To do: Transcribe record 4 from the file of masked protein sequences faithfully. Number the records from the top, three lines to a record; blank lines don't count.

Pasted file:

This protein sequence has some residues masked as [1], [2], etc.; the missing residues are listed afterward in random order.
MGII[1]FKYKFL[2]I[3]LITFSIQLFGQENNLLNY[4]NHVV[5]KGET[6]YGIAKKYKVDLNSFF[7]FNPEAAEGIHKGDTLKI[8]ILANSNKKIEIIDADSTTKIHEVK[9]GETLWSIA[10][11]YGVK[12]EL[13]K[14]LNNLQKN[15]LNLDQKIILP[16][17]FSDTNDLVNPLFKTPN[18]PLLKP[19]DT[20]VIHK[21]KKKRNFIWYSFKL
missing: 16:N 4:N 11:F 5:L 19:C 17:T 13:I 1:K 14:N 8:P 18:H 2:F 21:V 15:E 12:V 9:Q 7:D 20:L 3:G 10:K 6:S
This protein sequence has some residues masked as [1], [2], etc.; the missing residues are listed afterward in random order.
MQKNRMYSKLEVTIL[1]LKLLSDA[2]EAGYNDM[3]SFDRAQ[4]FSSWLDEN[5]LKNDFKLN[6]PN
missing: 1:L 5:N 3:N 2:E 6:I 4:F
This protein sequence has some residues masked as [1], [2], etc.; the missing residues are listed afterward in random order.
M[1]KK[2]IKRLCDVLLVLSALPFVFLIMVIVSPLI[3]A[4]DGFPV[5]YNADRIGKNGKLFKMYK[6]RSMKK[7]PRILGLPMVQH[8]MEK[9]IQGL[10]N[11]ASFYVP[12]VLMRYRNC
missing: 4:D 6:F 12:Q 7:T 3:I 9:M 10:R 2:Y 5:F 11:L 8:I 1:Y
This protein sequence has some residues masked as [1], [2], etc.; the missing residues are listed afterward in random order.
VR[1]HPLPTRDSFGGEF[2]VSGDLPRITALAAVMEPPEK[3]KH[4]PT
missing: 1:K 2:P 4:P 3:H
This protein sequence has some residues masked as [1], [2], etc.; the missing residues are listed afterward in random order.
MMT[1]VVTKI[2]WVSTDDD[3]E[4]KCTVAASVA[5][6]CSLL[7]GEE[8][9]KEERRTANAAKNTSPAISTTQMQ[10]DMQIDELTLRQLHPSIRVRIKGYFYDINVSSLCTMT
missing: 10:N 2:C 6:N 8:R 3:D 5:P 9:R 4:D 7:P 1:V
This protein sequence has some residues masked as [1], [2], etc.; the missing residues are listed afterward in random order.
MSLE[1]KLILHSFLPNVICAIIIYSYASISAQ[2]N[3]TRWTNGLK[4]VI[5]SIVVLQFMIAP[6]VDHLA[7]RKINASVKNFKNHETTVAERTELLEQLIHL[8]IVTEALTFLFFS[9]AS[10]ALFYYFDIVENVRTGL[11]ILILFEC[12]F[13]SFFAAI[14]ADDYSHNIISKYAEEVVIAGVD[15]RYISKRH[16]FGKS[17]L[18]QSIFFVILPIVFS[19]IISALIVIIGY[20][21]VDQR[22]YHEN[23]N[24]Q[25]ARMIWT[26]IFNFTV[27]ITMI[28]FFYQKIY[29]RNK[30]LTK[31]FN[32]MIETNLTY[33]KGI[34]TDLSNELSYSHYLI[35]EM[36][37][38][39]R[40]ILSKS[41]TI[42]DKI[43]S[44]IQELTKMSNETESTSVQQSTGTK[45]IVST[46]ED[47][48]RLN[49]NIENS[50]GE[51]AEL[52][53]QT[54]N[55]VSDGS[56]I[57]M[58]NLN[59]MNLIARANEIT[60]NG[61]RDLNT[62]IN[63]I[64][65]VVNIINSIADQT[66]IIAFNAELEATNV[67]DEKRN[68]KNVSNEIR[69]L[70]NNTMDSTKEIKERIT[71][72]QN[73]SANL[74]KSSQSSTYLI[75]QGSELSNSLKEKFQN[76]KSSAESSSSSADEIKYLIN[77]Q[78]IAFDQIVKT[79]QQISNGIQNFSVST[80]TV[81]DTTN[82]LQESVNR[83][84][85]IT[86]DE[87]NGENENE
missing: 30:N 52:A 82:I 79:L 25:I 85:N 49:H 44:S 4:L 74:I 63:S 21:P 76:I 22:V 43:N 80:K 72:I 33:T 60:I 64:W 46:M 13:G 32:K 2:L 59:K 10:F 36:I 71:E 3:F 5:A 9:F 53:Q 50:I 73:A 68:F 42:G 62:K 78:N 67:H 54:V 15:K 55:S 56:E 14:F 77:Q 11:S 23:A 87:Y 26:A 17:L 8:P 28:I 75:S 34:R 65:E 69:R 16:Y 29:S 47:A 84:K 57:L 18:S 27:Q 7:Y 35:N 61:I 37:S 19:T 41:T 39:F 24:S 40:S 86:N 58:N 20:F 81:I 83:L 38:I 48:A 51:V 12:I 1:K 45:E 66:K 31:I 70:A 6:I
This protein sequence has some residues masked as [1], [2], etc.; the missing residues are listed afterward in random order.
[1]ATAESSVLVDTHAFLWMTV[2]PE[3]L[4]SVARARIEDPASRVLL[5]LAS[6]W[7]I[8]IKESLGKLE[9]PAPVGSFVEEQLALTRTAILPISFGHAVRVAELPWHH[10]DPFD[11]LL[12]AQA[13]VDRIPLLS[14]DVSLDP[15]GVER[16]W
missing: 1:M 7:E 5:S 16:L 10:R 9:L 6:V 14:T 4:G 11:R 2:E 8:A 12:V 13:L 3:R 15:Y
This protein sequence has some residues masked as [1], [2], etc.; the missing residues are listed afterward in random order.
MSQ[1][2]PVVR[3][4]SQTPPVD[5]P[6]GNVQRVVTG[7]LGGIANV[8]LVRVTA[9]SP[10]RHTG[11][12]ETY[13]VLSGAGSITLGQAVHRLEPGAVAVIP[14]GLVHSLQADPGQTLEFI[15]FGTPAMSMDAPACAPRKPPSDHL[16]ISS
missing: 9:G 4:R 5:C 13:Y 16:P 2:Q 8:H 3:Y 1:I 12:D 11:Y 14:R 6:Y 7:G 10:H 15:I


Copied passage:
This protein sequence has some residues masked as [1], [2], etc.; the missing residues are listed afterward in random order.
VR[1]HPLPTRDSFGGEF[2]VSGDLPRITALAAVMEPPEK[3]KH[4]PT
missing: 1:K 2:P 4:P 3:H